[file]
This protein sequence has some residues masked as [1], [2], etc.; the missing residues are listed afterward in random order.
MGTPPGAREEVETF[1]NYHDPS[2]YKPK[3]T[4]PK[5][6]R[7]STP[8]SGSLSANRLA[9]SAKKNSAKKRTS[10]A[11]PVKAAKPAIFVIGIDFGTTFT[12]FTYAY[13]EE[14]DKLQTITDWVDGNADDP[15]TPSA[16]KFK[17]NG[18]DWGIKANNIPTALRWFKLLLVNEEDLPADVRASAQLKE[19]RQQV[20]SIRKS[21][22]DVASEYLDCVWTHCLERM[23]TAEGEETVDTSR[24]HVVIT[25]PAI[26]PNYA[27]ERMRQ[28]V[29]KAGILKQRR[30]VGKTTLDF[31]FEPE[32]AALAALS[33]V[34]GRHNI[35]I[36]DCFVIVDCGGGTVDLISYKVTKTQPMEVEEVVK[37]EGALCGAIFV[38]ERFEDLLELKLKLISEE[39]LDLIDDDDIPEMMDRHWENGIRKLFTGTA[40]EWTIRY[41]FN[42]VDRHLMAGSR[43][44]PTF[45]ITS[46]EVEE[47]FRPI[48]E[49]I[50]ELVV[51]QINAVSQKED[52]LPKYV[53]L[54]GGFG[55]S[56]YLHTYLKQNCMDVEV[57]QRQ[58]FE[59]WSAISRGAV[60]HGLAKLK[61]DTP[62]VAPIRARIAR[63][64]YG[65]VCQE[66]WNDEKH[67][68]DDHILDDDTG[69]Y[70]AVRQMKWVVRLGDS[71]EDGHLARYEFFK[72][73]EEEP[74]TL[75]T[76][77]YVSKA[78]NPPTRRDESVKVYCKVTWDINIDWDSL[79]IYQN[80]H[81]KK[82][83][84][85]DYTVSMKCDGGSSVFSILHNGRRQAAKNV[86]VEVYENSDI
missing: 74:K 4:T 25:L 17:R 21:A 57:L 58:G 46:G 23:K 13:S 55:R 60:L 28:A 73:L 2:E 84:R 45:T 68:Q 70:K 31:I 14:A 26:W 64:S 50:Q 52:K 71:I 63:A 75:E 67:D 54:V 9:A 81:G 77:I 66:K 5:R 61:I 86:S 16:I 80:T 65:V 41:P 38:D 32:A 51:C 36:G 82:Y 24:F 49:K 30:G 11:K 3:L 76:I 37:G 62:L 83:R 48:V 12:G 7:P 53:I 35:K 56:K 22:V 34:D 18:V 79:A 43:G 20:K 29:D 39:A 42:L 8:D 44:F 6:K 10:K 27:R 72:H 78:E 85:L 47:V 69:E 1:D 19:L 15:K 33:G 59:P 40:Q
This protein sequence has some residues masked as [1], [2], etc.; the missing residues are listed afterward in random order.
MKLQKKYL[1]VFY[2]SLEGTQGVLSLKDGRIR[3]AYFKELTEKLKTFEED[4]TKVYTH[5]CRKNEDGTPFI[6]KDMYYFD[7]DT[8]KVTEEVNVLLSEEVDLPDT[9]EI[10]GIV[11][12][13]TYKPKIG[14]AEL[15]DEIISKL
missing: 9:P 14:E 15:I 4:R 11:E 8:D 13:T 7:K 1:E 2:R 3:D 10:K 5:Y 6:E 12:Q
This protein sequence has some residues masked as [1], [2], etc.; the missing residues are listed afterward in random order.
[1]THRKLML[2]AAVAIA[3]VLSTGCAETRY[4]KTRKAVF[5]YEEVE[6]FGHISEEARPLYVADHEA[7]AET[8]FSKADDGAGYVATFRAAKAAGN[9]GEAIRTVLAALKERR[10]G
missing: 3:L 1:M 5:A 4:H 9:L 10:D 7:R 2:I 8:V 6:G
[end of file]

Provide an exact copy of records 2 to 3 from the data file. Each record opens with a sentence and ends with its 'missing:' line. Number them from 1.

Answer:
This protein sequence has some residues masked as [1], [2], etc.; the missing residues are listed afterward in random order.
MKLQKKYL[1]VFY[2]SLEGTQGVLSLKDGRIR[3]AYFKELTEKLKTFEED[4]TKVYTH[5]CRKNEDGTPFI[6]KDMYYFD[7]DT[8]KVTEEVNVLLSEEVDLPDT[9]EI[10]GIV[11][12][13]TYKPKIG[14]AEL[15]DEIISKL
missing: 9:P 14:E 15:I 4:R 11:E 8:D 13:T 7:K 1:E 2:R 3:D 10:K 5:Y 6:E 12:Q
This protein sequence has some residues masked as [1], [2], etc.; the missing residues are listed afterward in random order.
[1]THRKLML[2]AAVAIA[3]VLSTGCAETRY[4]KTRKAVF[5]YEEVE[6]FGHISEEARPLYVADHEA[7]AET[8]FSKADDGAGYVATFRAAKAAGN[9]GEAIRTVLAALKERR[10]G
missing: 3:L 1:M 5:A 4:H 9:L 10:D 7:R 2:I 8:V 6:G